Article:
The F-35 is facing yet another major problem as the Pentagon considers ramping up production

Military Tech

WATCH: The USS America rocks 12 F-35s for a 'Lightning Carrier' proof of concept

WASHINGTON (Reuters) - The Pentagon's decision to move into a full-rate production contract for the F-35 jet, made by Lockheed Martin, could be delayed until 2021 because of issues integrating the jet with its testing and training simulators, an official said on Friday.


Full-rate production contracts are more lucrative for defense companies than low rate production contracts, suggesting larger payments for F-35 deliveries to Lockheed from the U.S. government and its allies could be delayed by as much as a year.

Pentagon acquisition chief Ellen Lord told reporters she had signed off on a report that indicated the final decision on full-rate production could be delayed up to 13 months.

A decision on full-rate production had been expected this December.

"We are not making as quick progress on the joint simulation environment, integrating the F-35 into it," Lord said.

The Joint Simulation Environment is a government-owned modeling and simulation facility that can be used for testing aircraft and flight systems as a supplement to open-air testing.

A Lockheed Martin representative said the company was "confident the full F-35 enterprise is prepared for full-rate production and ready to meet growing customer demand."

Lockheed Martin's goal was to deliver 131 aircraft in 2019 with production growing "to over 140 production aircraft deliveries" in 2020, the representative said.

The Space Force has a name tape now

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The U.S. Space Force has a name tape for uniforms now. Get excited people.

In a tweet from its official account, the Space Force said its uniform name tapes have "touched down in the Pentagon," sharing a photo of it on the chest of Gen. John W. Raymond, the newly-minted Chief of Space Operations for the new service branch nested in the Department of the Air Force.

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PALM BEACH, Fla. (Reuters) - U.S. President Donald Trump gave a minute-to-minute account of the U.S. drone strikes that killed Iranian military commander Qassem Soleimani in remarks to a Republican fund-raising dinner on Friday night, according to audio obtained by CNN.

With his typical dramatic flourish, Trump recounted the scene as he monitored the strikes from the White House Situation Room when Soleimani was killed.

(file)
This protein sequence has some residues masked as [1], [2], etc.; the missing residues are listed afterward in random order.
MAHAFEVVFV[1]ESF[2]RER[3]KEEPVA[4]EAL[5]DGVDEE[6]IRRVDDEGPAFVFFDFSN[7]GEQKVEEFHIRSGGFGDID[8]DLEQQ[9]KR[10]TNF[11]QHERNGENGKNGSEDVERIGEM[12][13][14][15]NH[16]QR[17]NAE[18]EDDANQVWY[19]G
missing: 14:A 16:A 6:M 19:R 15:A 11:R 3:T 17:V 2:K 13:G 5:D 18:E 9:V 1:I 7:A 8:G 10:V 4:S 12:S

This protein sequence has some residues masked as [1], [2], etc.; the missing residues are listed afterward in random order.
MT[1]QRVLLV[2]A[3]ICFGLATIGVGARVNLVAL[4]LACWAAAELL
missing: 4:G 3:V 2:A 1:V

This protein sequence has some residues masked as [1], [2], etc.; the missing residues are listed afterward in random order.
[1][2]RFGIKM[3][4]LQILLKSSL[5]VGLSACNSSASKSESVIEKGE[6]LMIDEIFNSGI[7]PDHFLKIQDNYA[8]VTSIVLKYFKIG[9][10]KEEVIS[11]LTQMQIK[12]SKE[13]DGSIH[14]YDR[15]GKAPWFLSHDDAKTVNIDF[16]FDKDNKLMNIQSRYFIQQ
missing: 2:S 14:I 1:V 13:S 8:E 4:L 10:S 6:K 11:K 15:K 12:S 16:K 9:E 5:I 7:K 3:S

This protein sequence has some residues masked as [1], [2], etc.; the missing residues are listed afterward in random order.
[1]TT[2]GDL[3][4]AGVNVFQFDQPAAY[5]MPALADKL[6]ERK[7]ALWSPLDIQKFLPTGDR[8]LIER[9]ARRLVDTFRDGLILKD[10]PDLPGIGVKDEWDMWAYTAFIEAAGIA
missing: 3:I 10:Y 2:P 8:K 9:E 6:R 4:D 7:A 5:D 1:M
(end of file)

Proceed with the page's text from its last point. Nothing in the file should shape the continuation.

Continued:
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The U.S. Navy will name its fourth Ford-class aircraft carrier after Doris Miller, an iconic World War II sailor recognized for his heroism during the Pearl Harbor attack, according to reports in The Honolulu Star-Advertiser and U.S. Naval Institute News.

Acting Navy Secretary Thomas Modly is expected to announce the naming of CVN-81 during a ceremony on Monday in Pearl Harbor, Hawaii, according to USNI. Two of Miller's nieces are expected to be there, according to the Star-Advertiser.

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Two immigrants, a pastor and an Army sergeant have been convicted of conspiracy to commit marriage fraud as part of an illegal immigration scheme, according to federal prosecutors.

Rajesh Ramcharan, 45; Diann Ramcharan, 37; Sgt. Galima Murry, 31; and the Rev. Ken Harvell, 60, were found guilty Thursday after a nine-day jury trial, according to a news release from the U.S. attorney's office in Colorado.

The conspiracy involved obtaining immigration benefits for Rajesh Ramcharan, Diann Ramcharan, and one of their minor children, the release said. A married couple in 2007 came to the U.S. from Trinidad and Tobago on visitor visas. They overstayed the visas and settled in Colorado.

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DUBAI (Reuters) - Iran said on Saturday it was sending to Ukraine the black boxes from a Ukrainian passenger plane that the Iranian military shot down this month, an accident that sparked unrest at home and added to pressure on Tehran from abroad.

Iran's Tasnim news agency also reported the authorities were prepared for experts from France, Canada and the United States to examine information from the data and voice recorders of the Ukraine International Airlines plane that came down on Jan. 8.

The plane disaster, in which all 176 aboard were killed, has added to international pressure on Iran as it grapples with a long running row with the United States over its nuclear program that briefly erupted into open conflict this month.

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